For instance, pay attention to how the background music shifts during Zoe Alexander’s infamous audition for The X Factor [below, especially at the end.
On the flip side, more obscure examples of how sound is used tactically are often seen in RuPaul’s Drag Race. With the competition aspect of the show upping the stakes (and the drama), the producers plant seeds throughout episodes that can foreshadow results, justify the judge’s decisions and push how contestants come across to viewers. For example, once a fan favourite and Miss Congeniality, some viewers suggested that Latrice Royale received a very different portrayal on the fourth series of the show’s All Stars edition. [Watch below between 4:17 and 6:46.]
As the clip shows, pretty much whenever Royale talks, a ‘shady’ noise – whether it’s a symbol, percussion or a slicing noise – is used to stir up unsettling feelings among viewers. It’s used when she’s pleading her case to stay in the competition, reflecting on her challenge performance or as one commenter pointed out, eating a slice of cake. Subconsciously, these effects can tell viewers what to think when a contestant is speaking.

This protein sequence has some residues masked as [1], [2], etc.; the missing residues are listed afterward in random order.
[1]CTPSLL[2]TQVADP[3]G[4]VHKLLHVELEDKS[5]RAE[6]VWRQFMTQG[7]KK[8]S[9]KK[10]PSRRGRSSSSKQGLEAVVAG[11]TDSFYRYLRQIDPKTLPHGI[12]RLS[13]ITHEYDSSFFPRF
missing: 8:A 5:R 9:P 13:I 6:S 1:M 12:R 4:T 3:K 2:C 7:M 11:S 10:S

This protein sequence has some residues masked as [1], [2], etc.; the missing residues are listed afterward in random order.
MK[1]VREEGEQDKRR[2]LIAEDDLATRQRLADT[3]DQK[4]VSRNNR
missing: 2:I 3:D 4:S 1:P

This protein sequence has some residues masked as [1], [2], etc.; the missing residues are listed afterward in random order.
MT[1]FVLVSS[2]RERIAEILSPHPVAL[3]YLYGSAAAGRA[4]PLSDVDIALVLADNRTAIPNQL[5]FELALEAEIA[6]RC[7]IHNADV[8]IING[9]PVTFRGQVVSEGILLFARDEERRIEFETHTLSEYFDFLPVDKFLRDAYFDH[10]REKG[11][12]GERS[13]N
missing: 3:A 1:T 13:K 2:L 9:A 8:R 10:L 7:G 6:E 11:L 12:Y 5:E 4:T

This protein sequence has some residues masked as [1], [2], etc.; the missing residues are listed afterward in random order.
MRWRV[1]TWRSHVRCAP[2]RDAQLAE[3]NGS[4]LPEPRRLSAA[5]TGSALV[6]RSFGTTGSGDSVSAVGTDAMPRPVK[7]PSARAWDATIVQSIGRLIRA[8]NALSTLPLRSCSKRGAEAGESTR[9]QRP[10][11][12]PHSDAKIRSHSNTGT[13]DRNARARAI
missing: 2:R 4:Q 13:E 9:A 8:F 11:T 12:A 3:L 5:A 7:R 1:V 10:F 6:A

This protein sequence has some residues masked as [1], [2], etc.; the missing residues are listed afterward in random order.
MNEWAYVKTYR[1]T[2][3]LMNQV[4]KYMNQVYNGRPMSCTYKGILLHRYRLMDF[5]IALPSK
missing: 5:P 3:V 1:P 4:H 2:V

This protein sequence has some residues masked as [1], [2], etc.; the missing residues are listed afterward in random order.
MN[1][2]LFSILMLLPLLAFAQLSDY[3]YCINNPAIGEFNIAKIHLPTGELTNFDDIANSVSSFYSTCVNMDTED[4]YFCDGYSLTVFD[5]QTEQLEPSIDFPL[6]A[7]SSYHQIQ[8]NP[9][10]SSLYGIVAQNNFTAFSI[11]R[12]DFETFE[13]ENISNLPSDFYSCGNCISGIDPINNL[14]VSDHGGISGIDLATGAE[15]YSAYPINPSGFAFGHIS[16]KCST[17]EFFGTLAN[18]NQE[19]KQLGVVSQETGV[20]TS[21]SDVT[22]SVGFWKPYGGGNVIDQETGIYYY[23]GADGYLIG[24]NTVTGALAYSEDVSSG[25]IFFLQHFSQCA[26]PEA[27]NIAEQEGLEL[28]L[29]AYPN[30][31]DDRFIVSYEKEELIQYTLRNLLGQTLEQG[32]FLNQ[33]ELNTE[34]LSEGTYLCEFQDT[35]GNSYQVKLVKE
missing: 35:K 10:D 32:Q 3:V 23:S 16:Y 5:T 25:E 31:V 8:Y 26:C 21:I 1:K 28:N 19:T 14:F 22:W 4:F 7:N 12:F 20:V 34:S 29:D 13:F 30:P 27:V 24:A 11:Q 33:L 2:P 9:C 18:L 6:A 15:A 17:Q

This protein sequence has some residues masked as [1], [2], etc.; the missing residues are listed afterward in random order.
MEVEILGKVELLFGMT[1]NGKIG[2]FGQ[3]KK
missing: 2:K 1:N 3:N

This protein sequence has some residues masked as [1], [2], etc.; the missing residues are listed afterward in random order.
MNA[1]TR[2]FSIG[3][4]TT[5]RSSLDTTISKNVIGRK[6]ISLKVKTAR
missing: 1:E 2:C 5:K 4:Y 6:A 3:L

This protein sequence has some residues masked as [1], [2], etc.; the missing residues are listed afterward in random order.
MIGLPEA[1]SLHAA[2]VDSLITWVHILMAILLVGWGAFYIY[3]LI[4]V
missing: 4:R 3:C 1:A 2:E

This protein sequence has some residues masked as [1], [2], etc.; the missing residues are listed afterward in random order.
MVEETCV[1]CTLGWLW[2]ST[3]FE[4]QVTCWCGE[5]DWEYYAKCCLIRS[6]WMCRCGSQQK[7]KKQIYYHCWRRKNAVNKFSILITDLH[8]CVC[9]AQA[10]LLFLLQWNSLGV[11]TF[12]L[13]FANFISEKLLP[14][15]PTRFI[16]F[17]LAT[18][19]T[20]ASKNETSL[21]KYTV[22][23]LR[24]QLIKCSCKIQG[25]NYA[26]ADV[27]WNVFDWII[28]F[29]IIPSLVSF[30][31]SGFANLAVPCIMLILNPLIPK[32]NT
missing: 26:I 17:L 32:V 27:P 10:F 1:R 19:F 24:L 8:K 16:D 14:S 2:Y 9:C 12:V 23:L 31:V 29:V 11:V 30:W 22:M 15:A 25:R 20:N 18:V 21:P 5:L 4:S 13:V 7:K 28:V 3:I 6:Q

“Surreal sounds will heighten drama”
“Music and sound design are heavily used to hit these moments and narratives home,” Nick Bridge Butler, an audio engineer and lecturer at the MetFilm School says of reality TV. “Whether it be a big booming hit, a deep ominous drone or a whooshing blast, all of these creative, surreal sounds will heighten drama.”
Butler compares the use of sound in reality TV to how it’s used in documentaries and drama programmes. “There is a fine line between reporting the truth and slightly embellishing the facts to create a more exciting narrative,” he says of the likes of travel, adventure, crime and disaster documentaries.